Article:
We work closely with our colleagues in Newcastle and Gateshead councils to provide services and support for children and young people with special educational needs and disabilities (sometimes known as SEND).
- Commissioning services for children and young people (up to age 25) with special educational needs and disabilities, including those who have Education Health and Care plans (EHCPs). An education, health and care plan is for children and young people aged up to 25 who need more support than is available through special educational needs support.
- Working with local authorities to contribute to the ‘local offer’ of services available for children and young people with special educational needs and disabilities.
- Working to ensure that practitioners and clinicians support the education, health and care needs assessment process.
- Agreeing personal budgets, where they are provided for children and young people with EHCPs (Education, Health and Care Plans).
This work is outlined in the Special education needs and disability (SEND) code of practice.
SEND revisit in Newcastle upon Tyne
Between 11 and 13 May 2021, Ofsted and the Care Quality Commission (CQC) revisited the area of Newcastle upon Tyne to decide whether sufficient progress has been made in addressing each of the significant weaknesses detailed in the previous inspection report published on 22 June 2018.
We know there is more to do, but we are making real progress in improving services for our families. Things like better Education Health and Care assessments, improved speech and language services and higher take-up of annual health checks for young people with a disability are all making a difference in people’s lives.
We’re still working hard to improve services further, and our thanks go to the children, young people and families whose feedback and ideas are helping us to make the right changes for their needs.
The area has made sufficient progress in addressing three of the four significant weaknesses identified at the initial inspection. This letter outlines our findings from the revisit.
Download / view the letter and main findings here.
Following our SEND revisit earlier in the year our Accelerated Progress Plan has been approved by the Department for Education, please see related documents. Our plan was produced in partnership with Newcastle’s Parent and Carer Forum and with representatives from the SEND Executive Board.
It sets out the how we intend to tackle the area of weakness identified in the original inspection which was judged insufficient at the revisit and where we need to make rapid progress; Area leaders should establish effective arrangements to identify the impact of the area’s work on improving outcomes for children and young people with SEND. We will continue to work in partnership with our parent carer forum, CCG and all members of our SEND Executive Board to improve the lived experience of our children and young people with SEND and their families. We will be meeting with The DfE and NHS England throughout the year to review progress made.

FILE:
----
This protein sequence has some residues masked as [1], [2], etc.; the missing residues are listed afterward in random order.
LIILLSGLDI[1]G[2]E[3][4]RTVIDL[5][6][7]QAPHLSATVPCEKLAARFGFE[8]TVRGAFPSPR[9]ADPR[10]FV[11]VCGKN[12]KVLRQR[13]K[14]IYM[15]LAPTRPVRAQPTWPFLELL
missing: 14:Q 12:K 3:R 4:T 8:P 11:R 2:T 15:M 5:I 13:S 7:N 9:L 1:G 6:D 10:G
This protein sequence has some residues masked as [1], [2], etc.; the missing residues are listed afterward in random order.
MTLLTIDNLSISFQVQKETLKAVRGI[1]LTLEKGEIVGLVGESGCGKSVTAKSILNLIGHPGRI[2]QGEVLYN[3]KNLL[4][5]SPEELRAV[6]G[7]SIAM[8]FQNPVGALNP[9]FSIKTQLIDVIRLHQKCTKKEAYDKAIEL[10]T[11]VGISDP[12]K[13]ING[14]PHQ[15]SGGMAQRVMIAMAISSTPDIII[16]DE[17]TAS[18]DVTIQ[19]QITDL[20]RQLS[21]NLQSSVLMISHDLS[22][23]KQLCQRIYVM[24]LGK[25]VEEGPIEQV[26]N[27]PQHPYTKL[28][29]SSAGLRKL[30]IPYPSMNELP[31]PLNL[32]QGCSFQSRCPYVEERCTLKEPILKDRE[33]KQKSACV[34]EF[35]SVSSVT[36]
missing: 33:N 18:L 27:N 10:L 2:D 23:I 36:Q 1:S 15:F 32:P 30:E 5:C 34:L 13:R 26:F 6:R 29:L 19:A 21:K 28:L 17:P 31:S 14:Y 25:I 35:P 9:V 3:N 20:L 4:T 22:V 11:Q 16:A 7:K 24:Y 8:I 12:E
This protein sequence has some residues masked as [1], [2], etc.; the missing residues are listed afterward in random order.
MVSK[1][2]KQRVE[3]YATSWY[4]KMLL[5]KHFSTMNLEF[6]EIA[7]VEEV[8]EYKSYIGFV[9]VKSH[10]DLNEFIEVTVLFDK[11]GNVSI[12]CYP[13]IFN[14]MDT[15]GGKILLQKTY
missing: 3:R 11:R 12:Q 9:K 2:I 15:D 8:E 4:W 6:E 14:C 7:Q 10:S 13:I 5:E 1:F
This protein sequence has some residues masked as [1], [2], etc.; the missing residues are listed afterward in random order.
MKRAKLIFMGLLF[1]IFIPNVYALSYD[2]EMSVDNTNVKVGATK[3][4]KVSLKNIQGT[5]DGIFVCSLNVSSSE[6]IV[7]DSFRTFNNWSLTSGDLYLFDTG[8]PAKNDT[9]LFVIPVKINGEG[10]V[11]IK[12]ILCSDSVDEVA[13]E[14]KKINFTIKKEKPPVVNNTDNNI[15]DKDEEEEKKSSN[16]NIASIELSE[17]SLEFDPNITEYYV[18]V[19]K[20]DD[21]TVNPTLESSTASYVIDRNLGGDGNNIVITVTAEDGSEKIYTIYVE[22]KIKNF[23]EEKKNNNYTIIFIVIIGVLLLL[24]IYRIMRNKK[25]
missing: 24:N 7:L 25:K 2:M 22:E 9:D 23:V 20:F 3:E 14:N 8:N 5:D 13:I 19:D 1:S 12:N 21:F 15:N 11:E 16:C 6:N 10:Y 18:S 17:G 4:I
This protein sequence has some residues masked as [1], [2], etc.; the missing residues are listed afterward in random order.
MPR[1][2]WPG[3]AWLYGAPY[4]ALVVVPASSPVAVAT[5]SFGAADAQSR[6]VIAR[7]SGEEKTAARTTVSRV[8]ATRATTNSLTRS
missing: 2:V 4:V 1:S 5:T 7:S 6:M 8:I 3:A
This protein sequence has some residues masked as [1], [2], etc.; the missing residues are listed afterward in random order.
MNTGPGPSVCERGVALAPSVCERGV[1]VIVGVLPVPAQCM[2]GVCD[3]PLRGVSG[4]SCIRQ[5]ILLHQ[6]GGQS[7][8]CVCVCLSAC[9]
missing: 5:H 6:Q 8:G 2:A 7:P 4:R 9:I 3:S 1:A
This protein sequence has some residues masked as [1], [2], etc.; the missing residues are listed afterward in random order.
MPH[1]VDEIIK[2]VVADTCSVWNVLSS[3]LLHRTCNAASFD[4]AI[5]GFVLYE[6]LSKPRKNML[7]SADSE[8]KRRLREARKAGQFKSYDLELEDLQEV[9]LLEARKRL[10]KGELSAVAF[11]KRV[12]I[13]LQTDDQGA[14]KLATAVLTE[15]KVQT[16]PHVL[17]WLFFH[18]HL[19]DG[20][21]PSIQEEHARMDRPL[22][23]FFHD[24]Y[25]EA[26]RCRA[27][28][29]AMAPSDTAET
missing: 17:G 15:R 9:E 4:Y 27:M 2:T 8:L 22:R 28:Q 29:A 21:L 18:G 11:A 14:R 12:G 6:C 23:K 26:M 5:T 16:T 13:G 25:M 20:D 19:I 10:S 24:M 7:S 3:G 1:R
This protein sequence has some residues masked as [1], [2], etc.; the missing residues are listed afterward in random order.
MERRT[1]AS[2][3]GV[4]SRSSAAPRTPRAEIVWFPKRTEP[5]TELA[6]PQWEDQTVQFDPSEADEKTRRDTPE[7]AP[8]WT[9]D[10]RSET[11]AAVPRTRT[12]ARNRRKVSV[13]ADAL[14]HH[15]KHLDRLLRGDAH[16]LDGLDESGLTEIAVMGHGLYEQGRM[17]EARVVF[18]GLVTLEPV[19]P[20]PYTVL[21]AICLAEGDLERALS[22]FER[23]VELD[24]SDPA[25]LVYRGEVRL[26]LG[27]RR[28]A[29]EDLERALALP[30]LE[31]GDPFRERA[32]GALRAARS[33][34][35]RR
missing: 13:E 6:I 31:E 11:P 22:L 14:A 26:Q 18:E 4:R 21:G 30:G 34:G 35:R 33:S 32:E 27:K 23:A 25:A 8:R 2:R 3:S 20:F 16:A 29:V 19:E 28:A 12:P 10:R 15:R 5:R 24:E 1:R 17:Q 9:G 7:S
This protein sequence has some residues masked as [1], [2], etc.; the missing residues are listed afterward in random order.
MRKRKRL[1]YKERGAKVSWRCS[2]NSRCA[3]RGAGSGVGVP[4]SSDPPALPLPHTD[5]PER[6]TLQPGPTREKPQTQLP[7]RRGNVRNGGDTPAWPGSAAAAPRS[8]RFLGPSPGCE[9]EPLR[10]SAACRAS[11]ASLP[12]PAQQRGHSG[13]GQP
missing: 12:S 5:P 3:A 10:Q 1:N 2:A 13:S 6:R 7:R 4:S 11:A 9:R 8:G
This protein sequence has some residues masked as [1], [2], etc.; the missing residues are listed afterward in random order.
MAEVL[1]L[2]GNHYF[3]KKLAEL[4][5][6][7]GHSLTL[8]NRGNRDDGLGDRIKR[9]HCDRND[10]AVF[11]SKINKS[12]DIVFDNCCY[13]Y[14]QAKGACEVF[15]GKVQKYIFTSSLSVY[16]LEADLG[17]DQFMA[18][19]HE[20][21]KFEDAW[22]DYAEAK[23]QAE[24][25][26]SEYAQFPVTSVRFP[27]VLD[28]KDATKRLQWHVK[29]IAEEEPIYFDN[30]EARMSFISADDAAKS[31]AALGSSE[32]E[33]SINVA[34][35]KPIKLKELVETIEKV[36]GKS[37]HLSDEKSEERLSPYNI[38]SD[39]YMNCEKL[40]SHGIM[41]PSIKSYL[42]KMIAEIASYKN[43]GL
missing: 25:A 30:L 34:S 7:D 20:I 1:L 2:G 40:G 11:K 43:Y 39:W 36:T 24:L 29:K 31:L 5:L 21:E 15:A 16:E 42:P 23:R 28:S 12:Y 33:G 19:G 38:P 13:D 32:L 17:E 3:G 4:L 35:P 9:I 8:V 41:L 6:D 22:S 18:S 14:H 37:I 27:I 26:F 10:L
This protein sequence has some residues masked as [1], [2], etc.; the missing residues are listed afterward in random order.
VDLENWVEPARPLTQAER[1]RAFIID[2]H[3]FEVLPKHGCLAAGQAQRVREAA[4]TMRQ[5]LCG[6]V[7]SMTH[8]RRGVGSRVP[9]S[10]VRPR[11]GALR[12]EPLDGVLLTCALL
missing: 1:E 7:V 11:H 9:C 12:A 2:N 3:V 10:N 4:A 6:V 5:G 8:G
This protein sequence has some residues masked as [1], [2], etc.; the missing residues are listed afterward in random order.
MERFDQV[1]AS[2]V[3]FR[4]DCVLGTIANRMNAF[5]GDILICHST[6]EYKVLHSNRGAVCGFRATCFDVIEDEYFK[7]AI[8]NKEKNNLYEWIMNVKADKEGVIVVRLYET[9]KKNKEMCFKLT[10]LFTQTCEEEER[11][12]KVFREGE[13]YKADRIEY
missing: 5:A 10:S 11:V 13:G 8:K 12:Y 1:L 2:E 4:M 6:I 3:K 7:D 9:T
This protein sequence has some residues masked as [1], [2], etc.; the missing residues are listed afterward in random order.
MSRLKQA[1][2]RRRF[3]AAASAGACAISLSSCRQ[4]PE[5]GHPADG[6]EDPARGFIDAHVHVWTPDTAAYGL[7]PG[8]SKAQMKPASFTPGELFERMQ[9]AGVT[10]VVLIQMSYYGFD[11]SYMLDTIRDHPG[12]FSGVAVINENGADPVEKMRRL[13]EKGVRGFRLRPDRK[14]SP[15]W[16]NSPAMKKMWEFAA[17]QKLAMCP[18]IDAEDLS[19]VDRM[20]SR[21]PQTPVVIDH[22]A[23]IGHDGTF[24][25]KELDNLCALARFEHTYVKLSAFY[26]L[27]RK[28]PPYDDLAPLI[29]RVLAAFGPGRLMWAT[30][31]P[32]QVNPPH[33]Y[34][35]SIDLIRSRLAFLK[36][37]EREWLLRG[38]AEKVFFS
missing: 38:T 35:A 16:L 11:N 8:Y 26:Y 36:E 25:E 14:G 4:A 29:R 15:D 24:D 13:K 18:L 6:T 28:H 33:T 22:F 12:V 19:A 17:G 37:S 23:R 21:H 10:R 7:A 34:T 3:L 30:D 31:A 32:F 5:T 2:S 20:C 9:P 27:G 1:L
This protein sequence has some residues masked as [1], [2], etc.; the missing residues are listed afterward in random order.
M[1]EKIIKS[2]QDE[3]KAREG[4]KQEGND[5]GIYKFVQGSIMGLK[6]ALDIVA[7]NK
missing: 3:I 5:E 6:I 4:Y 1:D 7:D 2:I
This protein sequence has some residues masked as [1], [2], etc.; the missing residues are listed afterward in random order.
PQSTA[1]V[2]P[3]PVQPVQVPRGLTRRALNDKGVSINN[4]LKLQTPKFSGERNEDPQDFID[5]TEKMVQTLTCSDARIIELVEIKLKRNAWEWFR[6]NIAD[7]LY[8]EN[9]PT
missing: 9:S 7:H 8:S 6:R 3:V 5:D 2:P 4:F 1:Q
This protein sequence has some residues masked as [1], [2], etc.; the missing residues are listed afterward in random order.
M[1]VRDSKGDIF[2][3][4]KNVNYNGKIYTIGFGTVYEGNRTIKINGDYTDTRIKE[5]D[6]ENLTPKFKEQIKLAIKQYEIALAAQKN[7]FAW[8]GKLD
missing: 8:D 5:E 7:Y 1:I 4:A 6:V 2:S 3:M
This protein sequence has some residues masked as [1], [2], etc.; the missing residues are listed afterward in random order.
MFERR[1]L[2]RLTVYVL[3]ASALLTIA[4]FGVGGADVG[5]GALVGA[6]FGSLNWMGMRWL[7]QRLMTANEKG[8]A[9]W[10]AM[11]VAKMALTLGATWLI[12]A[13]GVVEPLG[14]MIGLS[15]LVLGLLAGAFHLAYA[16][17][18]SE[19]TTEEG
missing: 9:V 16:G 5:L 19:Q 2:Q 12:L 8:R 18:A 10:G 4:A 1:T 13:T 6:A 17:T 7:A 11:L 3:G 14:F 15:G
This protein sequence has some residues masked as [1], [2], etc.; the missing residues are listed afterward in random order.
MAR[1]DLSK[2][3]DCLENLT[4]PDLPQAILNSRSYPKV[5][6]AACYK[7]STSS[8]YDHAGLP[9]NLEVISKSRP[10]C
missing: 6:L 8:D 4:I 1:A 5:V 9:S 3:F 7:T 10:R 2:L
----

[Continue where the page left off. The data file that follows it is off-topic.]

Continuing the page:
Ofsted and the Care Quality Commission (CQC) have sent us the letter following their revisit in May. This will be published on their website on 25th June. The letters shows much progress that Newcastle has made to improve services for children and young people with special educational needs and/or disabilities (SEND) since the inspection of SEND services in 2018.
You will see that the inspectors found that Newcastle has made sufficient progress in three out of four areas identified in the original inspection in: strategic leadership, joint commissioning and co-production, but that we need to accelerate progress in identifying the impact of our work in improving outcomes for children and young people with SEND.
Inspectors identified a number of strengths in Newcastle and I want to thank you all for everything that you do on a daily basis to improve the lives of our children and young people with SEND.
The inspectors acknowledged our ambition for children and young people with SEND. That we want them to have a voice; be safe, happy and included; be well cared for; and be ready for the world of work. But we currently do not have a way of measuring progress made towards these goals. This will be a key feature of our improvement plan. Inspectors also noted that attendance for children with SEND is too low and exclusions too high.
Inspectors acknowledge that we have plans in place to address the areas that they have identified, and we have co-produced with our parent/carer forum and all appropriate partners an accelerated progress plan.
Gateshead Autism Information Hub
The Autism Information Hub is a volunteer-run Gateshead Council service which offers information, advice, support and signposting for anyone affected by autism, which includes parents, carers and family members, autistic individuals, professionals and practitioners.
The Autism Hub operates out of the Elgin Children’s Centre in Deckham, where they hold monthly drop-in sessions for visitors to meet members of the team and discuss any challenges they’re having, receive advice, browse our extensive information files, or chat informally over a coffee and cake. These sessions are attended by autism practitioners from various services.
Hub visitors have access to the Elgin Centre’s excellent sensory room, free of charge – there is exclusive use of the room for the drop-ins but shared use for the support group.
Parents, carers, professionals and practitioners are welcome to join the The Autism Hub Facebook Group to access further information.
Find out more
‘Local Offer’ websites outline what families of children with special educational needs and disabilities can expect from local agencies: